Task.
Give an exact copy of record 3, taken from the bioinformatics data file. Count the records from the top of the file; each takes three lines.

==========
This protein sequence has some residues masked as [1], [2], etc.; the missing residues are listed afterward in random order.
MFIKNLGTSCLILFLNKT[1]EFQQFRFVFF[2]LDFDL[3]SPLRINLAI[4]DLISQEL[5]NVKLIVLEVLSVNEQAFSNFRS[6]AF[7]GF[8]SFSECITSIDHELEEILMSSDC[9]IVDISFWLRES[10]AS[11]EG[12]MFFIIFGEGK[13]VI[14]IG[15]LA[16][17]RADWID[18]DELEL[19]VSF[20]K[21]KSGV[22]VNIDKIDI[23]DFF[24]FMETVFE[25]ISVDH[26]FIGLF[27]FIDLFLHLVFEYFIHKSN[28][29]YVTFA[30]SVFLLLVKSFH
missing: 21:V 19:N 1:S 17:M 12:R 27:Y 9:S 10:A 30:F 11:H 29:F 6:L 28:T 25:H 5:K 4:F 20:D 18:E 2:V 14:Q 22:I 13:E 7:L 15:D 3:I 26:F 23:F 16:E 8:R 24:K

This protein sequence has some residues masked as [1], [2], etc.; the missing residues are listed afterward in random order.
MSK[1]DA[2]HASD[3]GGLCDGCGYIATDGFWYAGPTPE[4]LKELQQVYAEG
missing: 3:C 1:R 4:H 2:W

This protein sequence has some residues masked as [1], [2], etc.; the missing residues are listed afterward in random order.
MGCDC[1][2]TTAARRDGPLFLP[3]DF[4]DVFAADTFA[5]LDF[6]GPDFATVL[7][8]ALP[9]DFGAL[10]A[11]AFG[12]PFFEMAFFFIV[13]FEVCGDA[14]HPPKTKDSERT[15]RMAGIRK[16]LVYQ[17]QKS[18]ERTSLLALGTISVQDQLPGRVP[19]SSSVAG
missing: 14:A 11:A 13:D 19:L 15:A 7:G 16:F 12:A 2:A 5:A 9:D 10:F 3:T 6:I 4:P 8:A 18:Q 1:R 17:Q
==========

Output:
This protein sequence has some residues masked as [1], [2], etc.; the missing residues are listed afterward in random order.
MGCDC[1][2]TTAARRDGPLFLP[3]DF[4]DVFAADTFA[5]LDF[6]GPDFATVL[7][8]ALP[9]DFGAL[10]A[11]AFG[12]PFFEMAFFFIV[13]FEVCGDA[14]HPPKTKDSERT[15]RMAGIRK[16]LVYQ[17]QKS[18]ERTSLLALGTISVQDQLPGRVP[19]SSSVAG
missing: 14:A 11:A 13:D 19:L 15:A 7:G 16:F 12:A 2:A 5:A 9:D 10:F 3:T 6:I 4:P 8:A 18:Q 1:R 17:Q